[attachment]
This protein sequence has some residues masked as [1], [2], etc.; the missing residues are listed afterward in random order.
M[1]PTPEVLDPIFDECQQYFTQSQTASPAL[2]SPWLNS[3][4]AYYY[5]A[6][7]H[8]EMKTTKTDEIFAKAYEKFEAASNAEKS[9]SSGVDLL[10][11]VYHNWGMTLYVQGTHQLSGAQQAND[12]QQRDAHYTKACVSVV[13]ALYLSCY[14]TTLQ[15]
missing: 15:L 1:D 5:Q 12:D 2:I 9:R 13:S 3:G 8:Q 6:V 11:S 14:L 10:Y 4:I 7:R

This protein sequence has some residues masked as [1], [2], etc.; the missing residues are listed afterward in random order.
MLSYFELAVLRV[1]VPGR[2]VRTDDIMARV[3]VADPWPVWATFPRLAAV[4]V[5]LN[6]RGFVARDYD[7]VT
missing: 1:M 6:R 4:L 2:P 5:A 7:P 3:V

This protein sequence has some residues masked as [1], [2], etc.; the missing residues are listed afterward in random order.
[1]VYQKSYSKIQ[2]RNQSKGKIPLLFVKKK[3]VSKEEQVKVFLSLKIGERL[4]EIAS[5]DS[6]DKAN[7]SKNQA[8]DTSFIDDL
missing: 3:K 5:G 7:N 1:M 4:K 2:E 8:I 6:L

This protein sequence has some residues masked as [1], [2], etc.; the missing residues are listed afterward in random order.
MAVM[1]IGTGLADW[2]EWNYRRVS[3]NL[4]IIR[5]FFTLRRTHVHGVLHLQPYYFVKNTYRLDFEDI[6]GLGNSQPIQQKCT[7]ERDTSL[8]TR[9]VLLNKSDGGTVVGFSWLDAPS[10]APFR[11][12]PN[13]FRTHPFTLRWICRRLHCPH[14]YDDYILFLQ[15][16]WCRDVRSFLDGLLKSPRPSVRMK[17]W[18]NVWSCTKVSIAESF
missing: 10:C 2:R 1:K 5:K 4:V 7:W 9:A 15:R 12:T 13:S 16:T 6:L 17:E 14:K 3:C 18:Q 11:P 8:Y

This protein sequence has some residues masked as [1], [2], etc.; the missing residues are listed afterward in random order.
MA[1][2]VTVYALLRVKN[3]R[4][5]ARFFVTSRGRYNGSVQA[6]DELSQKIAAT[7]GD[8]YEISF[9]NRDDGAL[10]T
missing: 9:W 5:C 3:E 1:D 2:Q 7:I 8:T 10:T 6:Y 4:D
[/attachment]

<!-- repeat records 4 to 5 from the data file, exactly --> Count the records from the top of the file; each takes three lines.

This protein sequence has some residues masked as [1], [2], etc.; the missing residues are listed afterward in random order.
MAVM[1]IGTGLADW[2]EWNYRRVS[3]NL[4]IIR[5]FFTLRRTHVHGVLHLQPYYFVKNTYRLDFEDI[6]GLGNSQPIQQKCT[7]ERDTSL[8]TR[9]VLLNKSDGGTVVGFSWLDAPS[10]APFR[11][12]PN[13]FRTHPFTLRWICRRLHCPH[14]YDDYILFLQ[15][16]WCRDVRSFLDGLLKSPRPSVRMK[17]W[18]NVWSCTKVSIAESF
missing: 10:C 2:R 1:K 5:K 4:V 7:W 9:A 15:R 12:T 13:S 16:T 6:L 17:E 14:K 3:C 18:Q 11:P 8:Y

This protein sequence has some residues masked as [1], [2], etc.; the missing residues are listed afterward in random order.
MA[1][2]VTVYALLRVKN[3]R[4][5]ARFFVTSRGRYNGSVQA[6]DELSQKIAAT[7]GD[8]YEISF[9]NRDDGAL[10]T
missing: 9:W 5:C 3:E 1:D 2:Q 7:I 8:T 10:T 6:Y 4:D